Diagram 1: Pictorial representation of an LDL Particle (Chylomicron is similar but less protein more fat)
When the LDL particle reaches its destination the LDL transfers its cargo into the cell via a process called endocytosis (there are 4 endocytosis pathways that we will not discuss here), this process also occurs during the uptake of cholesterol by intestinal epithelial cells. Cells will only accept unesterified cholesterol or free cholesterol (this is the active form of cholesterol) as opposed to the storage form of cholesterol known as esterified or cholesterol esters. ( by the way only unesterified cholesterol is absorbed from the diet, the ester form is too bulky..we can reserve a more detailed discussion of cholesterol absorption and transportation in a future article) The liver actually uses a distribution mechanism called the hepatic alpha tocopherol transfer protein for distribution throughout the body via VLDL (Very Low density proteins) which get converted to LDL. In the figure the ratio between the Cholesterol esters vs. triglycerides is 4:1 The unesterified cholesterol on the outer surface alongside the APOB Protein is there for structural purposes (to maintain integrity of the particle).
Diagram 2: Lipoprotein Distribution
To understand Lipid distribution I would like to explain using Diagram 2 shown above. The types of lipid transports display the contents of Protein versus Fat, so the case of the chylomicron it is mostly fat and little protein whereas the HDL is half-half. Commencing at the top of the diagram the partly digested contents of a meal empties into the duodenum (small intestine) where pancreatic enzymes complete digestion and nutrients from fats.protein and carbohydrates are absorbed. Glucose is produced using 2 sodium molecules and transported into the bloodstream and then the liver which, through the Glycolysis process manufactures Cholesterol (there are many more chemical intermediate steps which are not shown for clarity) using an important enzyme called HMG-Coa Reductase which is the drug target that is blocked by a cholesterol lowering agent (brand name Statins).
The first lipid protein(LP) transport is the Chylomicron which is packaged by the Golgi apparatus * of the intestinal epithelial cells (enterocytes). The purpose of this LP Transport is to deliver lipids and triglycerides absorbed from the diet, to tissues requiring energy but it does not enter the liver ( through an LDL receptor) until its job is done. You will also notice that while traveling in the bloodstream there is an exchange between the HDL and the Chylomicron, where the HDL donates Apolipoprotein C-II (APOC2) which is a coenzyme for Lipoprotein Lipase, a water soluble enzyme that hydrolyzes triglycerides in lipoproteins into free fatty acids. When the chylomicron has completed its task it returns APOC2 back to the HDL and then is delivered to the liver via LDL receptors that are then taken up by the liver’s Hepatic cells.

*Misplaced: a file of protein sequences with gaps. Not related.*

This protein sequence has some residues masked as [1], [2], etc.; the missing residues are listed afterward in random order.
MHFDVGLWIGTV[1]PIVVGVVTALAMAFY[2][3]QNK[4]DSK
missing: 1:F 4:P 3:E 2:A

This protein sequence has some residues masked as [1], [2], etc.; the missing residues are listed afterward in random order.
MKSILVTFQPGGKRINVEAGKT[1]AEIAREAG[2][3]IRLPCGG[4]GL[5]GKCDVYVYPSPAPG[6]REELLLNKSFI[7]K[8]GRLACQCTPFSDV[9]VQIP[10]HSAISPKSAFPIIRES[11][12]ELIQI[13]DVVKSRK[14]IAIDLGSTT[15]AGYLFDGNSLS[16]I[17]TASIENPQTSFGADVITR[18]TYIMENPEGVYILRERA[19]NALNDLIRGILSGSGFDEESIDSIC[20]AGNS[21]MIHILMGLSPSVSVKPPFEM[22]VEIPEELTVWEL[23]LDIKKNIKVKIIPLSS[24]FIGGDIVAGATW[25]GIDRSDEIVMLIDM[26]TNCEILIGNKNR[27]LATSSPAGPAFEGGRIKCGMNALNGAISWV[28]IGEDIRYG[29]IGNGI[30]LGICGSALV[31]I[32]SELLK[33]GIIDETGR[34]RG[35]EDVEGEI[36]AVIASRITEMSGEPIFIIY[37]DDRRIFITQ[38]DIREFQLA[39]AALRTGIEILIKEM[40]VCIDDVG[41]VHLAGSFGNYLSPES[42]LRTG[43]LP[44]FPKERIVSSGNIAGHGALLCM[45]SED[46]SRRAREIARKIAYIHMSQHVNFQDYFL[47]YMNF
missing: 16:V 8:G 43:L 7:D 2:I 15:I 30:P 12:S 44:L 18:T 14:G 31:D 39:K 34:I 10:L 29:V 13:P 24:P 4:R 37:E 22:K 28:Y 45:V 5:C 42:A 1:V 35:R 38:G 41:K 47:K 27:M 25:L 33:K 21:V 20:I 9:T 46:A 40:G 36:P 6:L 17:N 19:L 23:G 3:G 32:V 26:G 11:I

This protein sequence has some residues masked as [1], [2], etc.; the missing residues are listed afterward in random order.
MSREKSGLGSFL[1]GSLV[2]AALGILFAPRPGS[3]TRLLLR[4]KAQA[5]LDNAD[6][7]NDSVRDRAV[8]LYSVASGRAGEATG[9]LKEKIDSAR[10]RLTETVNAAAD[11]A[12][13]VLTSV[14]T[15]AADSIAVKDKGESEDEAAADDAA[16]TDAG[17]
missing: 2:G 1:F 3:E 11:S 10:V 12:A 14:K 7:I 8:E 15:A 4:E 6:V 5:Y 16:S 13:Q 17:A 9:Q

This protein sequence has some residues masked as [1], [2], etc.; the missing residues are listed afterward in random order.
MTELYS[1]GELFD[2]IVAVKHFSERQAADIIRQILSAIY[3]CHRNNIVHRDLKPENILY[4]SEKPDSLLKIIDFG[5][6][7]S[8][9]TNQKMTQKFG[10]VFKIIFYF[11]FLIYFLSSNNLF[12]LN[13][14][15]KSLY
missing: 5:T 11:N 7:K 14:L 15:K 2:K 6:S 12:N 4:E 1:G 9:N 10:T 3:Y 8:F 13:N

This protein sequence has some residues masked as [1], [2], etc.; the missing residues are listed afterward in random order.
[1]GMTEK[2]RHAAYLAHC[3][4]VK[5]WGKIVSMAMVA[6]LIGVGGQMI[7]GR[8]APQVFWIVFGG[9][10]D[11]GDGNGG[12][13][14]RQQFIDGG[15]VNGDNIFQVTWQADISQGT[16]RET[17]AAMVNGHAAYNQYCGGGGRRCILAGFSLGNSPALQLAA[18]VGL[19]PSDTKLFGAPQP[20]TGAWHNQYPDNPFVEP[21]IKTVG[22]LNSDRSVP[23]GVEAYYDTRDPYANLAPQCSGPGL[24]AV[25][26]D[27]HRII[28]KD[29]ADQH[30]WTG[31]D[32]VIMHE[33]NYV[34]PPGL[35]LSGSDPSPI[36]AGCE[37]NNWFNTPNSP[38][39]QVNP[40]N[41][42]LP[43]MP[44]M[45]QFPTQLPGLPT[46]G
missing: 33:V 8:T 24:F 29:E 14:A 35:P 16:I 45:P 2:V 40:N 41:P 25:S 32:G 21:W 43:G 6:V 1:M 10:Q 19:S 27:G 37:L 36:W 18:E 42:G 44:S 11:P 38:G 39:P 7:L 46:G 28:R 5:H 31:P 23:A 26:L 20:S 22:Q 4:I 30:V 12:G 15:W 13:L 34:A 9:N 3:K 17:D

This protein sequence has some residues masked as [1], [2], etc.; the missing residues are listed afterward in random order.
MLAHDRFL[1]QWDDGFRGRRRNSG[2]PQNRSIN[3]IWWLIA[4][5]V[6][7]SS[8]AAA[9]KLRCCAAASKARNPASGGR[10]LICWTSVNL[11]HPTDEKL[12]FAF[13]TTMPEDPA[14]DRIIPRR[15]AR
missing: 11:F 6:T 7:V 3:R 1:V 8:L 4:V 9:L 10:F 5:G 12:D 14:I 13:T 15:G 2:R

The liver only manufactures VLDL (Very low density lipoproteins) and HDL (High density Lipoproteins). VLDL’s transport endogenous products whereas Chylomicrons transport exogenous or dietary products. The Lipoprotein package is again assembled by the Golgi apparatus* this time within the Hepatocyte liver cells. The assembly components consists of Triglycerides (formed from 3 fatty acids and Glycerol taken from the glucose input from the intestinal epithelium), Phospholipids, Apoproteins and cholesterol that is manufactured via the mevalonate pathways via several chemical reactions of Glycolysis. The liver packages the VLDL transport which is then converted to a smaller transport called an Intermediate density lipoprotein (IDL). This conversion is performed by the enzyme Lipoprotein Lipase that remove the triglycerides to be used for energy or storage reducing it to a smaller IDL particle. Furthermore, the ApoE is removed (since this 299 amino acid protein is used for the breakdown of triglycerides which have already been removed) leaving just the ApoB-100 (this protein organizes the packaging and acts as a Ligand (docking site) for LDL receptors in various cells throughout the body and it is this protein that acts as tag that cells recognise and accept) thus forming an LDL particle. The LDL particle whose prime purpose is to deliver cholesterol around the body and once it has delivered its payload the LDL particle returns to the liver where any leftover cholesterol is either recycled through the Golgi Apparatus or excreted into the bile. Finally the second LP made by the liver, the HDL is initially empty of cholesterol and its job is to scoop-up the unused or excess cholesterol from the body’s tissue and return it to the liver via a ‘scavenger receptor’ where again the excess cholesterol is either recycled through the Golgi Apparatus or excreted into the bile.